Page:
biomimetic lighting systems

There are three broad market trends currently impacting architecture and urban design:  The first is the incorporation into the exteriors of buildings of novel energy conservation (e.g. solar shading systems) and generation (e.g. solar photovoltaic) features.  The second is the continued development and incorporation of “low-resolution” digital media displays on building facades and within larger urban settings.  The third is the desire for communities to develop differentiated, “branded” urban environments to stimulate their local economies.

There is tremendous innovation space contained within the overlap between these three trends.  How are lighting systems incorporated into the innovative exterior cladding systems of modern buildings?  How can urban environments create distinctive large-scale lighting pieces with low or zero energy use at an affordable total cost of ownership?

This desire for urban identification is just as strong –if not stronger—in developing regions as it is in the world’s largest metropolitan regions.  In developing regions, speed of development, lack of strong infrastructure, and the desire to push the boundaries of creative art to garner global media attention are especially critical factors.

There have been two dominant control paradigms for large architectural + urban lighting systems:  Preprogrammed scripted control systems or “pixel mapped” video content systems.  Both have their advantages and disadvantages.  Over the years, there has been a steady but “fringe” group of artists and designers that have explored “bionic” or “biomimetic” autonomous, sensor-driven control techniques that forgo a master-control system.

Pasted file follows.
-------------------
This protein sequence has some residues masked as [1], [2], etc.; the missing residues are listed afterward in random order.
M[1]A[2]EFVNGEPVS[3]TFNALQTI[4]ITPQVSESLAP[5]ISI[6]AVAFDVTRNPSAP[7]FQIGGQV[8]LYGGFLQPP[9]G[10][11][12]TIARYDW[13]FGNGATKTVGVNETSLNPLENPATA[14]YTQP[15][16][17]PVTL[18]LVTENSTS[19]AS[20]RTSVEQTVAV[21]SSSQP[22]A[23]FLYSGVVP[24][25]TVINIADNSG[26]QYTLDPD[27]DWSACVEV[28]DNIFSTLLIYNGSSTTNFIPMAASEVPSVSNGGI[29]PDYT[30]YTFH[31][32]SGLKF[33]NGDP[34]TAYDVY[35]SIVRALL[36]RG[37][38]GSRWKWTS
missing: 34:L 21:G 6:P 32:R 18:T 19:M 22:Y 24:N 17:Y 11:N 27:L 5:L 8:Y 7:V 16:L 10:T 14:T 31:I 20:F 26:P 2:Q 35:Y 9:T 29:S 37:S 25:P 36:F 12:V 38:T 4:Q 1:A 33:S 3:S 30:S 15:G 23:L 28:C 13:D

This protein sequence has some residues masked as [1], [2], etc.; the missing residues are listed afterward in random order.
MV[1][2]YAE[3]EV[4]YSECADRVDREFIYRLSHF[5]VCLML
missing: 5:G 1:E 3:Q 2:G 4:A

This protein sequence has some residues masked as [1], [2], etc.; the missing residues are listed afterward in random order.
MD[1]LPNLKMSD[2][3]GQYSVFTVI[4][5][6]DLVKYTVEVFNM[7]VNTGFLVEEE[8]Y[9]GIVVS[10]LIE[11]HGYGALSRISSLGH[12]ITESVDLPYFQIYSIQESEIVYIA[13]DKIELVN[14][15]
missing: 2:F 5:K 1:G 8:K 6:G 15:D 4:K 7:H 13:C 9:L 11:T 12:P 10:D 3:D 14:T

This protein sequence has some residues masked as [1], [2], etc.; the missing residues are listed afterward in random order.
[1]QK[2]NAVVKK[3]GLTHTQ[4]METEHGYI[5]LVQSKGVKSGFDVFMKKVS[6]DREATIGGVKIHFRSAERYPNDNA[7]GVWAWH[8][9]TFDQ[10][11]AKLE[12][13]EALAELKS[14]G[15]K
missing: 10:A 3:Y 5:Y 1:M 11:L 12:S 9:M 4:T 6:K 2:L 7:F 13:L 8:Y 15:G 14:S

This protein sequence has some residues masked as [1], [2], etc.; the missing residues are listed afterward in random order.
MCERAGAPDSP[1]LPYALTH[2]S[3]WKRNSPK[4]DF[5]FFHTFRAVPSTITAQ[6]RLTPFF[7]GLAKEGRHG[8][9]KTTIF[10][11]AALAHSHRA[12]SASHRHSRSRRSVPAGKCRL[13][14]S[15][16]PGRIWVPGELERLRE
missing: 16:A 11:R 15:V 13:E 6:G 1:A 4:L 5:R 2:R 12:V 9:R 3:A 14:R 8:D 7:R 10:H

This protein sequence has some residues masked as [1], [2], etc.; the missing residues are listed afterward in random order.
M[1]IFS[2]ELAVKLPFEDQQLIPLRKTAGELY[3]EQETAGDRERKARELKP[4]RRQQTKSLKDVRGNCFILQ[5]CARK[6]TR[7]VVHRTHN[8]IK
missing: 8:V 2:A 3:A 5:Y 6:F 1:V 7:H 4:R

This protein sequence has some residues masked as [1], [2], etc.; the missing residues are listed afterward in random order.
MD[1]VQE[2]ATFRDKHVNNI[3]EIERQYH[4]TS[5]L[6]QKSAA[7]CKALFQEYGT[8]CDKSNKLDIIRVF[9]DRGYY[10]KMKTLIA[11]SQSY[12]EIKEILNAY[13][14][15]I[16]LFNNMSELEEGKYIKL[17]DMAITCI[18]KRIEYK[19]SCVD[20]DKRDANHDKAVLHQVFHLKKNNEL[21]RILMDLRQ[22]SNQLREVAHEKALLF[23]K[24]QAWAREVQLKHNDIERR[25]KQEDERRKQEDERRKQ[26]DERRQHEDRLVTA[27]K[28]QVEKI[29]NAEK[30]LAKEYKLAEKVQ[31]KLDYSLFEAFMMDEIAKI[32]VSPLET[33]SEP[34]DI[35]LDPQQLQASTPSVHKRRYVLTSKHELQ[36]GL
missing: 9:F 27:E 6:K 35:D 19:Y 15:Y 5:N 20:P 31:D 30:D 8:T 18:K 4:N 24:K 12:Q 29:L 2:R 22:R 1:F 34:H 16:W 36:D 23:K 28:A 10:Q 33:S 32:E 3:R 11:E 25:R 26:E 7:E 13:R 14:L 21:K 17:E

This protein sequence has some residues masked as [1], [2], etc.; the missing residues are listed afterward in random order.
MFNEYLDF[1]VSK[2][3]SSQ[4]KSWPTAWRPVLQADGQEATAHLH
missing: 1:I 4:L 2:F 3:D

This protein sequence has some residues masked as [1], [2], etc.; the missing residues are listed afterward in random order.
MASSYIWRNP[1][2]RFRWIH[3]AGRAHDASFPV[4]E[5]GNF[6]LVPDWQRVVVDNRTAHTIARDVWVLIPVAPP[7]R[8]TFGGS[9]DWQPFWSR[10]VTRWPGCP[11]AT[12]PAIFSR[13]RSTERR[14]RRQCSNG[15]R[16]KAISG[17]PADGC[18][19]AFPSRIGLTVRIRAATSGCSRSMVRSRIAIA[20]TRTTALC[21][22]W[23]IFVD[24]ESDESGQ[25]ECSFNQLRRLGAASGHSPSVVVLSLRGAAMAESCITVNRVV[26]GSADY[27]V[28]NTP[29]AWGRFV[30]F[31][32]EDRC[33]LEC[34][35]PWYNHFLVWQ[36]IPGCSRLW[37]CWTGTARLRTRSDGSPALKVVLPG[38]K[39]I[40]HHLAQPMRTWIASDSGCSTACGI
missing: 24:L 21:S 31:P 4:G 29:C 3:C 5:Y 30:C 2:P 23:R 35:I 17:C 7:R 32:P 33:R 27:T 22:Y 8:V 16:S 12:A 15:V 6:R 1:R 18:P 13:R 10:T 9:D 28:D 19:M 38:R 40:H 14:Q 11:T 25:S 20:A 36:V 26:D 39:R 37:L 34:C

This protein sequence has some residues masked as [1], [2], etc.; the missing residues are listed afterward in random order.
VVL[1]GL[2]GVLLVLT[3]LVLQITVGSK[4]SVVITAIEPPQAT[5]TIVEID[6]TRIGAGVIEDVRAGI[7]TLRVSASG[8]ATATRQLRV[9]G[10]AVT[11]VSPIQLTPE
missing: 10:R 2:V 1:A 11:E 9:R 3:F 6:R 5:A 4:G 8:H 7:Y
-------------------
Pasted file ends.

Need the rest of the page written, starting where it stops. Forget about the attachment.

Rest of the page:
The artistic potential of these biomimetic control techniques is rich:  An innate organic beauty generated by the randomness of interactions; the potential of a personal interaction with a participant; and a constant potential refreshing of the visual effect.  There are also significant technological advantages:  Reduced upfront commissioning labor; reduced programming or content creation cost; and an inherent randomness and redundant communications system, so if one node fails, it has little impact on the overall system.

In the upcoming months perhaps I can expand each of the above topics into more detailed posts…